Friday, November 02, 2007

Where there's smoke ...

An e-mailer responds to Thursday's editorial notebook, A modest tornado theory: Skeptical about the weather
GP writes:
"The New York Times in an editorial in 2006 lambasted Senator Inhofe's position on man made global warming. Now that both you and the Times have debunked Senator Inhofe's 2006 position and speech, please read the 2006 commentary by Debra J. Saunders that followed the Times article. Therefore, request you now debunk the Saunders' article in an editorial. Now that Al Gore' film and his movement have propelled him into sharing the Nobel Prize, again use this prestigious award in support of your editorial. Also address and debunk the opinion of Copenhagen Consensus cited by Saunders. Would like very much to read your commentary in the new future."

Saunders labels herself a man-made global warming "agnostic." Hard to debunk an agnostic. Besides, our little edit notebook intended mere whimsy, not debunking.
Let's remember, no serious person could claim any field of science has unanimous agreement, especially in global warming. However, it's accurate to say that the most of the scientific community has reached consensus that man-made activity is playing a role in climate change. Most does not equal all.
Saunders writes:
"I know, however, that I never will be convinced that global warming is a scientific threat as long as believers put most of their energy into establishing orthodoxy and denying that reputable global-warming skeptics exist."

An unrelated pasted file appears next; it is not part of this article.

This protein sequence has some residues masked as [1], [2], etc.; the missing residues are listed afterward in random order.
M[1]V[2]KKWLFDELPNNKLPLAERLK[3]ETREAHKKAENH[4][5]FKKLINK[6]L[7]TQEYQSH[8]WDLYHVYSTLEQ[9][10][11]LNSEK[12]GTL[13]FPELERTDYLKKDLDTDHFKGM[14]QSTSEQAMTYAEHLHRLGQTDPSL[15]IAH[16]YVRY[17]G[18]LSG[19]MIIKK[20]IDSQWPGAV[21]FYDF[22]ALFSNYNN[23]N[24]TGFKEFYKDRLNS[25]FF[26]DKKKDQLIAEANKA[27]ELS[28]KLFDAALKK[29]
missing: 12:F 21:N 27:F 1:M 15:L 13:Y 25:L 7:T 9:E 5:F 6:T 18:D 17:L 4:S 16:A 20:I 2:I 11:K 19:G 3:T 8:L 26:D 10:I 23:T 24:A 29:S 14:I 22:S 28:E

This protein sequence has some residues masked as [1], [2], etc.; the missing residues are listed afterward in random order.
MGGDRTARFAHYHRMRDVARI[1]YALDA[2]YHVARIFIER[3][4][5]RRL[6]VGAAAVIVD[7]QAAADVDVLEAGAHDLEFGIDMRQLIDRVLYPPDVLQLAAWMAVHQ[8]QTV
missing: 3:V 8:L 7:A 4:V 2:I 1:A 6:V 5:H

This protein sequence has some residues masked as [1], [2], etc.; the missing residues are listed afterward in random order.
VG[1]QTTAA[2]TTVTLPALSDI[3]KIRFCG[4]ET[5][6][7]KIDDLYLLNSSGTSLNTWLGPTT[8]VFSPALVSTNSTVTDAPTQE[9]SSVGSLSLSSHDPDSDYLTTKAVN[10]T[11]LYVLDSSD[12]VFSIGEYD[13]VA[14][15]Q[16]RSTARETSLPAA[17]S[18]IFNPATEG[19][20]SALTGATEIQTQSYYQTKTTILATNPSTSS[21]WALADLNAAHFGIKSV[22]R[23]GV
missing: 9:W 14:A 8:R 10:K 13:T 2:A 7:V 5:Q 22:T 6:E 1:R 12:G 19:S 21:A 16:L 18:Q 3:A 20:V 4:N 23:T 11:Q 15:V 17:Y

Sorta reminds me of those who for decades were skeptical that smoking lead to serious health problems.
Follow this link to a thought-provoking 1994 photograph. In it are tobacco company executives who raised their right hands and swore before Congress that nicotine was not addictive. Government scientists had been saying the opposite for three decades. Independent researcher suspected as much years earlier. Even further back serious scientists were sure tobacco use lead to horrible diseases, including cancer and emphysema. Yet, the tobacco industry helped fund skeptics who were skilled at casting doubt, well beyond when the scientific community had reached - ta-da -consensus.
Where do the two camps of skeptics meet up?
Author George Monbiot picks up the story:
"[W]hat I have discovered while researching this issue is that the corporate funding of lobby groups denying that manmade climate change is taking place was initiated not by Exxon, or by any other firm directly involved in the fossil fuel industry. It was started by the tobacco company Philip Morris."

Want more? Read here, here and here. (The last link is from a 1998 memo plotting the skeptics' strategy against global warming. A backgrounder on the memo is here.)

UPDATE: Chuck Bernstein of the National Environmental Trust responds:
Good job of rebutting. I see you've got a link to a memo that's posted on our site, so you probably checked out the press briefing we held on the tobacco connection; feel free to recommend it to readers.

Will do. The link is here.